Influencers need fresh valuable content. Otherwise, they’re lose their status. What goes up must come down eventually. Look at Casey Neistat and Gary Vaynerchuk‘s latest efforts to stay on our radars. Vlogging is hard. But doing it just about every day? That’s near impossible. And this coming from me, struggling to write one article every for a month. And then taking a breather for a month.

They’ve increased their content production to the max, so now it’s impossible to ignore them. It’s hard not to find an avenue where they’re mentioned. And it’s a win-win situation: those two are increasing their authority, they’re engaging with their communities. And on the other side, communities get even closer to people they look up to and care about.

Everyone wants to feel loved, appreciated and encouraged to follow their dreams and do the work they’re passionate about. And it all starts with a simple “Hello” email.

5. Final Thoughts?

As I was writing this, a new thought popped into my head. Just like Buzzsumo has the Trending section, with articles that are hot right now, shouldn’t there be a way to find which marketers are getting a lot of attention at a certain moment?

So then you would not go after the big guys, just like everybody else, but you’d start your way from the (informed) bottom and work your way up. Similar to what Ryan Holiday and Tucker Max did in order to gain momentum/spread rumors about an upcoming book/movie. Only you’re not tricking people and you’re definitely not sending anonymous emails. Read more about this in Ryan’s book/course on Growth Hacking.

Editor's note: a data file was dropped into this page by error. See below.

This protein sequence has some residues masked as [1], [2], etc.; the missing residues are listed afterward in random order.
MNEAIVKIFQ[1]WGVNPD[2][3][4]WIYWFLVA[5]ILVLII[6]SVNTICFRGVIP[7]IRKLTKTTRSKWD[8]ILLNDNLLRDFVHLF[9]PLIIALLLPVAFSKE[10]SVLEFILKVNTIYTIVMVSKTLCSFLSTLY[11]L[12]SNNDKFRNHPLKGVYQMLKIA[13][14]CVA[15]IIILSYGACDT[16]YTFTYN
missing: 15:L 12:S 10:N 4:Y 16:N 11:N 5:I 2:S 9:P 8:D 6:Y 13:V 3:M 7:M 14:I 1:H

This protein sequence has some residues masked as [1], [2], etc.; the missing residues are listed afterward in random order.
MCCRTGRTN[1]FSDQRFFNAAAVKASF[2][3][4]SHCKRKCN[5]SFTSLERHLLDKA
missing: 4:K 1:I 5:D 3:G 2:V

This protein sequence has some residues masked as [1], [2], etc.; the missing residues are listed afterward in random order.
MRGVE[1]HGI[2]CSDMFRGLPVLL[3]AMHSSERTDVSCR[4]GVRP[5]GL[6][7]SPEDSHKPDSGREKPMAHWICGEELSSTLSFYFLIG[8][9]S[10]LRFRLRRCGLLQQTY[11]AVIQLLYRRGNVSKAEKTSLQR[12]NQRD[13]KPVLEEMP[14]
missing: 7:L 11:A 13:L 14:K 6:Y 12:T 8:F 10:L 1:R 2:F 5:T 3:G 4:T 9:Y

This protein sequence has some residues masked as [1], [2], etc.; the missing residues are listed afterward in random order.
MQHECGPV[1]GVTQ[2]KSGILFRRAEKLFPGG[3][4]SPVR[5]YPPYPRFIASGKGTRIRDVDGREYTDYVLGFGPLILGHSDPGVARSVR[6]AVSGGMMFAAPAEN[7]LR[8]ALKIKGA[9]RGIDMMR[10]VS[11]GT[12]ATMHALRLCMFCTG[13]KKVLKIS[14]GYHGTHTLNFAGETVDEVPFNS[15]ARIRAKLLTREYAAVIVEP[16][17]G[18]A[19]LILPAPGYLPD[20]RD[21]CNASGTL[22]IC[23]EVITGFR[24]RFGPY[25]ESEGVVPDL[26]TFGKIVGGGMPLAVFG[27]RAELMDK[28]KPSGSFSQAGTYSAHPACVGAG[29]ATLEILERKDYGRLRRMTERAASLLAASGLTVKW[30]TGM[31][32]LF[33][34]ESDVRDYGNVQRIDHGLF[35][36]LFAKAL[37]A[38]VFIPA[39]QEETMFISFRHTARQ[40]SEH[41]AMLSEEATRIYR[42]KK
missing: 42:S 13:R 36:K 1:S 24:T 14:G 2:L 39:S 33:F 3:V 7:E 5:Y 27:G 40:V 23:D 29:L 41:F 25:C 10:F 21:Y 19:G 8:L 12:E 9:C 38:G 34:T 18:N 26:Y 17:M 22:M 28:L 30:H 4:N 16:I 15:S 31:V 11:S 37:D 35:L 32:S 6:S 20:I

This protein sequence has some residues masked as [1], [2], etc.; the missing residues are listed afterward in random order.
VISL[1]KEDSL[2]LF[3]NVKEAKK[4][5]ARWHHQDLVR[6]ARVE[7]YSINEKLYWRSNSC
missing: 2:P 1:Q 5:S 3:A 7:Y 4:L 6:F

One last thing I was struggling with was whether or not I should try to get traffic from people with large social-media followings just for the shares. Or from people with whom I have little or nothing in common (designers, developers, scientists, etc.). At the moment I can honestly say that even if I would try to reach out to a designer, I’d make sure to check out his/her work first. If that appeals to me, I’d have a good starting point for a discussion.

A journey of a thousand miles begins with a single step. So go ahead, send that first digital human contact email today. And let me know how it went.

What are your strategies for reaching out to influencers? Leave a comment below – I’d love to find out!

1 Comment

  1. The easiest way to reach influence is to just start sending polite, interesting emails. These are the people I care about and they can smell the slightest deviation from my routine. Influential people do not make money or gain anything from such unilateral relations.

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How I Reach Out To Influencers (And Actually Get Responses And Shares)

by Sorin Amzu time to read: 5 min